Independent Investigation Clears Bishop DiMarzio of Abuse Claims

One year after this dialogue took place, Bishop DiMarzio was accused of sexually abusing a young man 50 years earlier and another similar allegation against him was raised the next year.

In 2022, Bishop DiMarzio was exonerated by the Vatican of abuse allegations brought against him by two men who claimed he abused them when they were children and he was a priest in New Jersey. 

The Vatican investigation into the two allegations took place under the new procedures for bishop accountability, known as Vos Estis Lux Mundi, and mandates that any allegation of abuse against a bishop must be investigated. The metropolitan, who is the head bishop of an ecclesiastical province (in this case, Cardinal Timothy Dolan of New York), oversaw the Vos Estis investigation.

Cardinal Dolan retained New York attorney John O’Donnell, a former federal prosecutor, and the law firm of Herbert Smith Freehills to conduct the investigation. The law firm then hired former FBI Director Louis Freeh’s firm to conduct the third-party investigation.

Joseph A. Hayden, Jr., the lawyer representing Bishop DiMarzio, noted in a Sept. 1 statement that O’Donnell and Freeh are both former law enforcement officials with proven experience and impeccable integrity, therefore, “the result of their investigation should leave no doubt.”

“I repeat what I have said from the beginning. There is no truth to these allegations,” Bishop DiMarzio said in a statement after the Vatican announcement. “Throughout my more than 50-year ministry as a priest, I have never abused anyone.”

The Vatican said it will not authorize any further canonical process to address the allegations.

In an April 16 statement, Hank Sheinkopf, a spokesperson for Bishop DiMarzio, said that the bishop “surpassed all mandates with the changes he initiated to protect children and report abuse upon arriving in the Diocese of Brooklyn in October of 2003.”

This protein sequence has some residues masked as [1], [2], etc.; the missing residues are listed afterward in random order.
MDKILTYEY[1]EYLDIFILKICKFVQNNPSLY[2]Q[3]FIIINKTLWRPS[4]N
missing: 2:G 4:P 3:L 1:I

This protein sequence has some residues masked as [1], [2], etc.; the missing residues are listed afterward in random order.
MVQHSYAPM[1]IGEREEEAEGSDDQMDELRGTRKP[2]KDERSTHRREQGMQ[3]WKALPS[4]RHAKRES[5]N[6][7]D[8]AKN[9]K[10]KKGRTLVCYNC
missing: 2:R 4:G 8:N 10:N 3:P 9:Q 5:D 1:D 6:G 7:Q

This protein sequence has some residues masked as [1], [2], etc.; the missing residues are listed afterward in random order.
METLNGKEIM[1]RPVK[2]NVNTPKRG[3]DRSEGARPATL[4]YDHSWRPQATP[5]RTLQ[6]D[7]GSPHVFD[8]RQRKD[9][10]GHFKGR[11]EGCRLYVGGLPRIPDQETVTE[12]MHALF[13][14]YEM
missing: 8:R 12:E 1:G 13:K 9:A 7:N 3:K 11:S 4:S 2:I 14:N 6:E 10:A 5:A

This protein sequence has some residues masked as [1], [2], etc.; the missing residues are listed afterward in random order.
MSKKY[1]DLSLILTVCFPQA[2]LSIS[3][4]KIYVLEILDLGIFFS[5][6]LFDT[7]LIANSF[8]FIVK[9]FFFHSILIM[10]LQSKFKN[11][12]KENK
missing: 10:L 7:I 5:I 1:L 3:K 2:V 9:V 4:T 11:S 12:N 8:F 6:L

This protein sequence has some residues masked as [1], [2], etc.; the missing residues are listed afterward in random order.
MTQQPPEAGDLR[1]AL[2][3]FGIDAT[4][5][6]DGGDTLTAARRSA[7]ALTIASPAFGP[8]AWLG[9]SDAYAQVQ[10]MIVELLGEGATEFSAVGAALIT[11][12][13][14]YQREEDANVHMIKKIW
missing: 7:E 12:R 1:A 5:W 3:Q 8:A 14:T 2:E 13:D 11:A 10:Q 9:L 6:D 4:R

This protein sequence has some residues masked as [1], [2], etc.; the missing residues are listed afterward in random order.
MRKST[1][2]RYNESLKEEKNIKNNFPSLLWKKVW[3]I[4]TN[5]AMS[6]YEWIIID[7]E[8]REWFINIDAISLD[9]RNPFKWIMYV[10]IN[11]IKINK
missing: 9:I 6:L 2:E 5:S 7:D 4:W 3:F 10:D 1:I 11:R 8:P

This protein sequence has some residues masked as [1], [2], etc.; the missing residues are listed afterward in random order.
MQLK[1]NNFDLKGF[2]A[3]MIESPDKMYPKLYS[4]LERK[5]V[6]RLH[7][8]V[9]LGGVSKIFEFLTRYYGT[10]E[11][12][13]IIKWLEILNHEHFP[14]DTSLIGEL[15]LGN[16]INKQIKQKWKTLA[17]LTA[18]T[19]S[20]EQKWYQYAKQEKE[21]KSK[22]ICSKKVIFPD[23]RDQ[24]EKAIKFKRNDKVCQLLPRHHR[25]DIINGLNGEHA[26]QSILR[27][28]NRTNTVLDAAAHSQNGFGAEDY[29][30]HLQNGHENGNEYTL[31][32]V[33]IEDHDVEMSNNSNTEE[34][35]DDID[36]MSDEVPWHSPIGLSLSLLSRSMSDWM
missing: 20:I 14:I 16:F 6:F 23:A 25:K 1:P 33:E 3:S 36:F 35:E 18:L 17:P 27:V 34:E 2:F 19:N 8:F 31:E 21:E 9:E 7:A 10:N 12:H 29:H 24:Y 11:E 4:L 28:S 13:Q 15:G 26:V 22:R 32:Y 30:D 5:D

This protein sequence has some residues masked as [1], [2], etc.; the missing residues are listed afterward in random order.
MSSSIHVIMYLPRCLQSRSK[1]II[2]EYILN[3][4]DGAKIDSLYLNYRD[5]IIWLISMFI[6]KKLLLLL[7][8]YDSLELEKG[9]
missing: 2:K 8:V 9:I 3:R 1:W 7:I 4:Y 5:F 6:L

He also pointed out that even before the mandates of the Dallas Charter, the bishop, as leader of the Diocese of Camden, New Jersey, instituted the first toll-free reporting line for victims in the country. 

Sheinkopf also noted that Pope Francis appointed Bishop DiMarzio in 2019 to lead an investigation into claims of mishandled cases in the Diocese of Buffalo that resulted in widespread changes.

Bishop DiMarzio has been honored as a champion of a free press. He received the Catholic Media Association’s Bishop John England Award for his defense of First Amendment rights in 2021, as he has consistently allowed diocesan media outlets to cover the news freely and fairly — including the abuse allegations against himself, and any against the diocese. 

At the time, he said he takes the role of journalism seriously “because the press ensures we hear all sides of a story and gives the people the information they need as part of an educated and informed society.” 

Senior National Correspondent Carol Zimmermann contributed to this story.